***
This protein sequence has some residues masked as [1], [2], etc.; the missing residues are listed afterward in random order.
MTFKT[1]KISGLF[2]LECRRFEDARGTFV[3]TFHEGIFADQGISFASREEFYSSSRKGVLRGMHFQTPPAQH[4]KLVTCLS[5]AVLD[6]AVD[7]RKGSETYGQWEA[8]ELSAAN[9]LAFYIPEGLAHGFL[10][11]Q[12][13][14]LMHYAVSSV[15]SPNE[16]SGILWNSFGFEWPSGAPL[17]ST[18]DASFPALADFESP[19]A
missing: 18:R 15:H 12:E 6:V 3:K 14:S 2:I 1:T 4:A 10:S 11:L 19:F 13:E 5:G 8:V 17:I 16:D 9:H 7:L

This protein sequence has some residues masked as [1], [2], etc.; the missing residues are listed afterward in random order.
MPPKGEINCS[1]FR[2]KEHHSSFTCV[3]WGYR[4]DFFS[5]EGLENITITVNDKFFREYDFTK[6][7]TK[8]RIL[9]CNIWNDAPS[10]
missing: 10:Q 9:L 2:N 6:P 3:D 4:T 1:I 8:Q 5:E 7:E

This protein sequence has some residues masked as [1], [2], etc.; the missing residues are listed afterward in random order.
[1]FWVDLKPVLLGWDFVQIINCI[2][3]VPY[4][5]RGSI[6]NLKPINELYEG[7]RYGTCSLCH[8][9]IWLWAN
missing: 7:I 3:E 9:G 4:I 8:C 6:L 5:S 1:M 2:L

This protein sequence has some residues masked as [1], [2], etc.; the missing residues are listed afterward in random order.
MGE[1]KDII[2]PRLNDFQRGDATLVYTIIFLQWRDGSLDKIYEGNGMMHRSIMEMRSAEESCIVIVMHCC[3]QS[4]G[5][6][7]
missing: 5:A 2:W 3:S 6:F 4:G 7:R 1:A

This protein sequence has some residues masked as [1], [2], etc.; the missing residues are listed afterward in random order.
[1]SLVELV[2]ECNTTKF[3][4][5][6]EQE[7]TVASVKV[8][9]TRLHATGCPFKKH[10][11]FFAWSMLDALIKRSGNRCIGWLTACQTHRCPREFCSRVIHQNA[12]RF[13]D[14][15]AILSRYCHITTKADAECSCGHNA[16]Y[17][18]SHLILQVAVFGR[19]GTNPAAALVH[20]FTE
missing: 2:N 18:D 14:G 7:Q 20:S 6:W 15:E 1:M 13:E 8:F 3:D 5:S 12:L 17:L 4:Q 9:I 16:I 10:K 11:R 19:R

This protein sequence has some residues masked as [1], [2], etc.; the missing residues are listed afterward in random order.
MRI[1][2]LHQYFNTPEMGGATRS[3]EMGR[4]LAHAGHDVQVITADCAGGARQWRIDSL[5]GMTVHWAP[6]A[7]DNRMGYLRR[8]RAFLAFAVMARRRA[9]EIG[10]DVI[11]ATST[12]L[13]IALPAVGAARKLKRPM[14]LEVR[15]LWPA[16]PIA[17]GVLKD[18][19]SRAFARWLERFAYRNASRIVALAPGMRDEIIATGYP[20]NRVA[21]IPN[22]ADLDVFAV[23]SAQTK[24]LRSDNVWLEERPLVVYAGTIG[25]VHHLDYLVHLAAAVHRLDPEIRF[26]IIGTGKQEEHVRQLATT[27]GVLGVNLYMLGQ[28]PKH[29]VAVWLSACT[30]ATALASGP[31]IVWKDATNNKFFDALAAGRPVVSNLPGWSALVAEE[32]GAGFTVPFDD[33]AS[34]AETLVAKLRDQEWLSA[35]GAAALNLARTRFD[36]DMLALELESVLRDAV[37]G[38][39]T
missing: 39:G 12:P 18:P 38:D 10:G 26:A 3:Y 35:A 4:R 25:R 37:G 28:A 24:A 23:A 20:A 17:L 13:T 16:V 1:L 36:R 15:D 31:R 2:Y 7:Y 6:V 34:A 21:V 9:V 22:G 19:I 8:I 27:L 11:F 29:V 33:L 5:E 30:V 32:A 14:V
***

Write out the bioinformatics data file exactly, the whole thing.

This protein sequence has some residues masked as [1], [2], etc.; the missing residues are listed afterward in random order.
MTFKT[1]KISGLF[2]LECRRFEDARGTFV[3]TFHEGIFADQGISFASREEFYSSSRKGVLRGMHFQTPPAQH[4]KLVTCLS[5]AVLD[6]AVD[7]RKGSETYGQWEA[8]ELSAAN[9]LAFYIPEGLAHGFL[10][11]Q[12][13][14]LMHYAVSSV[15]SPNE[16]SGILWNSFGFEWPSGAPL[17]ST[18]DASFPALADFESP[19]A
missing: 18:R 15:H 12:E 6:V 3:K 14:S 2:I 1:T 4:A 10:S 11:L 19:F 13:E 5:G 8:V 17:I 16:D 9:H 7:L

This protein sequence has some residues masked as [1], [2], etc.; the missing residues are listed afterward in random order.
MPPKGEINCS[1]FR[2]KEHHSSFTCV[3]WGYR[4]DFFS[5]EGLENITITVNDKFFREYDFTK[6][7]TK[8]RIL[9]CNIWNDAPS[10]
missing: 10:Q 9:L 2:N 6:P 3:D 4:T 1:I 8:Q 5:E 7:E

This protein sequence has some residues masked as [1], [2], etc.; the missing residues are listed afterward in random order.
[1]FWVDLKPVLLGWDFVQIINCI[2][3]VPY[4][5]RGSI[6]NLKPINELYEG[7]RYGTCSLCH[8][9]IWLWAN
missing: 7:I 3:E 9:G 4:I 8:C 6:L 5:S 1:M 2:L

This protein sequence has some residues masked as [1], [2], etc.; the missing residues are listed afterward in random order.
MGE[1]KDII[2]PRLNDFQRGDATLVYTIIFLQWRDGSLDKIYEGNGMMHRSIMEMRSAEESCIVIVMHCC[3]QS[4]G[5][6][7]
missing: 5:A 2:W 3:S 6:F 4:G 7:R 1:A

This protein sequence has some residues masked as [1], [2], etc.; the missing residues are listed afterward in random order.
[1]SLVELV[2]ECNTTKF[3][4][5][6]EQE[7]TVASVKV[8][9]TRLHATGCPFKKH[10][11]FFAWSMLDALIKRSGNRCIGWLTACQTHRCPREFCSRVIHQNA[12]RF[13]D[14][15]AILSRYCHITTKADAECSCGHNA[16]Y[17][18]SHLILQVAVFGR[19]GTNPAAALVH[20]FTE
missing: 2:N 18:D 14:G 7:Q 20:S 6:W 15:E 1:M 13:E 8:F 3:D 5:S 12:L 17:L 4:Q 9:I 16:I 10:K 11:R 19:R

This protein sequence has some residues masked as [1], [2], etc.; the missing residues are listed afterward in random order.
MRI[1][2]LHQYFNTPEMGGATRS[3]EMGR[4]LAHAGHDVQVITADCAGGARQWRIDSL[5]GMTVHWAP[6]A[7]DNRMGYLRR[8]RAFLAFAVMARRRA[9]EIG[10]DVI[11]ATST[12]L[13]IALPAVGAARKLKRPM[14]LEVR[15]LWPA[16]PIA[17]GVLKD[18][19]SRAFARWLERFAYRNASRIVALAPGMRDEIIATGYP[20]NRVA[21]IPN[22]ADLDVFAV[23]SAQTK[24]LRSDNVWLEERPLVVYAGTIG[25]VHHLDYLVHLAAAVHRLDPEIRF[26]IIGTGKQEEHVRQLATT[27]GVLGVNLYMLGQ[28]PKH[29]VAVWLSACT[30]ATALASGP[31]IVWKDATNNKFFDALAAGRPVVSNLPGWSALVAEE[32]GAGFTVPFDD[33]AS[34]AETLVAKLRDQEWLSA[35]GAAALNLARTRFD[36]DMLALELESVLRDAV[37]G[38][39]T
missing: 39:G 12:P 18:P 38:D 10:G 26:A 3:Y 35:A 4:R 25:R 37:G 28:A 24:A 23:A 20:A 17:L 13:T 16:V 1:L 36:R 15:D 31:R 2:Y 7:Y 6:V 34:A 21:V 9:V 22:G 19:I 8:I 27:L 11:F 29:V 33:L 5:E 30:V 32:A 14:V